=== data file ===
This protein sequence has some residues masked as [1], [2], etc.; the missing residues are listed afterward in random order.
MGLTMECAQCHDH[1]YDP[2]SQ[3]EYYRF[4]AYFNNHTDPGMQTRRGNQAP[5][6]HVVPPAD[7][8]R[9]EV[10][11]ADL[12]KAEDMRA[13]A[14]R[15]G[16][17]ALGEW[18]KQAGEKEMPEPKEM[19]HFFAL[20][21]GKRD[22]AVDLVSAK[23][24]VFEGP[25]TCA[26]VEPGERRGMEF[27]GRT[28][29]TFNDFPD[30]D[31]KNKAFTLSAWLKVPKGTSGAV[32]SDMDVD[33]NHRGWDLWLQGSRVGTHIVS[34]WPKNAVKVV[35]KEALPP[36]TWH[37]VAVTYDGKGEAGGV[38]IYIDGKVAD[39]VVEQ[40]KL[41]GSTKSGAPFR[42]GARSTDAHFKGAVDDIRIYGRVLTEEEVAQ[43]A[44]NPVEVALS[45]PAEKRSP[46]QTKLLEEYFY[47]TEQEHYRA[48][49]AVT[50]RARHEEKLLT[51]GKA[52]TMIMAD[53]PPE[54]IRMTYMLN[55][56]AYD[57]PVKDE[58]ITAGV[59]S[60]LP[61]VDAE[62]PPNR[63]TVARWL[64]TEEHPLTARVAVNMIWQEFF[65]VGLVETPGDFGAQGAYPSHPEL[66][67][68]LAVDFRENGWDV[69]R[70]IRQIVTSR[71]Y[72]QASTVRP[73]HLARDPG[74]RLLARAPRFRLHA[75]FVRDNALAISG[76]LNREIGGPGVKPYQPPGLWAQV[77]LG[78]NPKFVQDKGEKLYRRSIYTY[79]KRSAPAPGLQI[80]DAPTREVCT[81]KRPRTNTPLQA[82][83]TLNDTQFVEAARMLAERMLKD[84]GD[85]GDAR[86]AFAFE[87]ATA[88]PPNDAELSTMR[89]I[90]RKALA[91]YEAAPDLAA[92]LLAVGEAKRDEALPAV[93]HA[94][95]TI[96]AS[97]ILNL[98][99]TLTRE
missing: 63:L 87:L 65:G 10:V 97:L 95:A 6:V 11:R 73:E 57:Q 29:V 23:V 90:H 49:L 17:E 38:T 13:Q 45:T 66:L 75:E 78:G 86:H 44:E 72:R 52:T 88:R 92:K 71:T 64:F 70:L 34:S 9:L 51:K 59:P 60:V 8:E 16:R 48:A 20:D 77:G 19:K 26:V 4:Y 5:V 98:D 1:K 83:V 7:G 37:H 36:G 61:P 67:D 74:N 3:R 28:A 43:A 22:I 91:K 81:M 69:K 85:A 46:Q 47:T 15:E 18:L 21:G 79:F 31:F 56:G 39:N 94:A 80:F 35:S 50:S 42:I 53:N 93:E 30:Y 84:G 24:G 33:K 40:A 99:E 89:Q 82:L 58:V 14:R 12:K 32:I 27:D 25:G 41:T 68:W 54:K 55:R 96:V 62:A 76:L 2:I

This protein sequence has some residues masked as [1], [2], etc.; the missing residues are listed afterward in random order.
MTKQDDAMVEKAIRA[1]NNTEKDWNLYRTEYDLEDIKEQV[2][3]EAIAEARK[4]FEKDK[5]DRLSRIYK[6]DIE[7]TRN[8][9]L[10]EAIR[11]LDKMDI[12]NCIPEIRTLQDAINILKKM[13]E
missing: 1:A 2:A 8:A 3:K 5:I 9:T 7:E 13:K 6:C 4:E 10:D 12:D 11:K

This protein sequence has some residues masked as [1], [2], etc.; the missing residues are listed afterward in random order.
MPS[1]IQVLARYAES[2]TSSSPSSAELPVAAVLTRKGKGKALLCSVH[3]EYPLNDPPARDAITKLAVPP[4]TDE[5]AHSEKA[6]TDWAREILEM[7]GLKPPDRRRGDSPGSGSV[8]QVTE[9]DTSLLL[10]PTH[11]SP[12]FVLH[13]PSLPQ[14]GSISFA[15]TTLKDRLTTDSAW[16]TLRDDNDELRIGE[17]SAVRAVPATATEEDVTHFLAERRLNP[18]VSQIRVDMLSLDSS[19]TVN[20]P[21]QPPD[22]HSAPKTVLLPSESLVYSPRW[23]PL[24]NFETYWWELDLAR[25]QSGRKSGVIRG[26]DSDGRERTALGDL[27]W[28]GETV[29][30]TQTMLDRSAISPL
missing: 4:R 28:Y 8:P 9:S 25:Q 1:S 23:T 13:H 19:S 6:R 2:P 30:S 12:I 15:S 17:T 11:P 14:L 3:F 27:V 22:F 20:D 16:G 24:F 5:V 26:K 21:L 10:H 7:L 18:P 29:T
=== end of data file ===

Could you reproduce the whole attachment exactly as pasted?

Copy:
This protein sequence has some residues masked as [1], [2], etc.; the missing residues are listed afterward in random order.
MGLTMECAQCHDH[1]YDP[2]SQ[3]EYYRF[4]AYFNNHTDPGMQTRRGNQAP[5][6]HVVPPAD[7][8]R[9]EV[10][11]ADL[12]KAEDMRA[13]A[14]R[15]G[16][17]ALGEW[18]KQAGEKEMPEPKEM[19]HFFAL[20][21]GKRD[22]AVDLVSAK[23][24]VFEGP[25]TCA[26]VEPGERRGMEF[27]GRT[28][29]TFNDFPD[30]D[31]KNKAFTLSAWLKVPKGTSGAV[32]SDMDVD[33]NHRGWDLWLQGSRVGTHIVS[34]WPKNAVKVV[35]KEALPP[36]TWH[37]VAVTYDGKGEAGGV[38]IYIDGKVAD[39]VVEQ[40]KL[41]GSTKSGAPFR[42]GARSTDAHFKGAVDDIRIYGRVLTEEEVAQ[43]A[44]NPVEVALS[45]PAEKRSP[46]QTKLLEEYFY[47]TEQEHYRA[48][49]AVT[50]RARHEEKLLT[51]GKA[52]TMIMAD[53]PPE[54]IRMTYMLN[55][56]AYD[57]PVKDE[58]ITAGV[59]S[60]LP[61]VDAE[62]PPNR[63]TVARWL[64]TEEHPLTARVAVNMIWQEFF[65]VGLVETPGDFGAQGAYPSHPEL[66][67][68]LAVDFRENGWDV[69]R[70]IRQIVTSR[71]Y[72]QASTVRP[73]HLARDPG[74]RLLARAPRFRLHA[75]FVRDNALAISG[76]LNREIGGPGVKPYQPPGLWAQV[77]LG[78]NPKFVQDKGEKLYRRSIYTY[79]KRSAPAPGLQI[80]DAPTREVCT[81]KRPRTNTPLQA[82][83]TLNDTQFVEAARMLAERMLKD[84]GD[85]GDAR[86]AFAFE[87]ATA[88]PPNDAELSTMR[89]I[90]RKALA[91]YEAAPDLAA[92]LLAVGEAKRDEALPAV[93]HA[94][95]TI[96]AS[97]ILNL[98][99]TLTRE
missing: 63:L 87:L 65:G 10:V 97:L 95:A 6:V 11:R 73:E 57:Q 29:V 23:V 90:H 49:L 17:E 38:T 13:Q 45:T 66:L 75:E 78:G 86:H 44:E 72:R 52:T 88:R 92:K 71:T 64:F 70:L 34:S 9:L 51:K 59:P 60:V 8:E 16:R 48:A 20:D 77:G 19:K 26:V 4:Y 5:V 98:D 1:K 83:V 7:G 37:H 36:G 61:P 67:D 74:N 3:R 28:A 43:A 22:I 91:K 81:M 69:K 85:A 46:Q 47:T 15:E 18:L 21:G 79:F 31:F 56:G 39:N 94:A 80:F 35:S 50:S 42:I 53:N 93:E 30:Y 84:G 24:G 33:K 40:A 99:E 89:Q 82:L 58:V 14:R 12:K 32:I 27:D 25:G 41:T 68:W 54:K 55:R 96:V 62:A 76:L 2:I

This protein sequence has some residues masked as [1], [2], etc.; the missing residues are listed afterward in random order.
MTKQDDAMVEKAIRA[1]NNTEKDWNLYRTEYDLEDIKEQV[2][3]EAIAEARK[4]FEKDK[5]DRLSRIYK[6]DIE[7]TRN[8][9]L[10]EAIR[11]LDKMDI[12]NCIPEIRTLQDAINILKKM[13]E
missing: 1:A 2:A 8:A 3:K 5:I 9:T 7:E 13:K 6:C 4:E 10:D 12:D 11:K

This protein sequence has some residues masked as [1], [2], etc.; the missing residues are listed afterward in random order.
MPS[1]IQVLARYAES[2]TSSSPSSAELPVAAVLTRKGKGKALLCSVH[3]EYPLNDPPARDAITKLAVPP[4]TDE[5]AHSEKA[6]TDWAREILEM[7]GLKPPDRRRGDSPGSGSV[8]QVTE[9]DTSLLL[10]PTH[11]SP[12]FVLH[13]PSLPQ[14]GSISFA[15]TTLKDRLTTDSAW[16]TLRDDNDELRIGE[17]SAVRAVPATATEEDVTHFLAERRLNP[18]VSQIRVDMLSLDSS[19]TVN[20]P[21]QPPD[22]HSAPKTVLLPSESLVYSPRW[23]PL[24]NFETYWWELDLAR[25]QSGRKSGVIRG[26]DSDGRERTALGDL[27]W[28]GETV[29][30]TQTMLDRSAISPL
missing: 4:R 28:Y 8:P 9:S 25:Q 1:S 23:T 13:H 19:S 6:R 2:P 30:S 12:I 15:S 17:T 11:P 14:L 3:F 27:V 22:F 20:D 16:G 24:F 5:V 26:K 21:L 10:H 7:L 18:P 29:T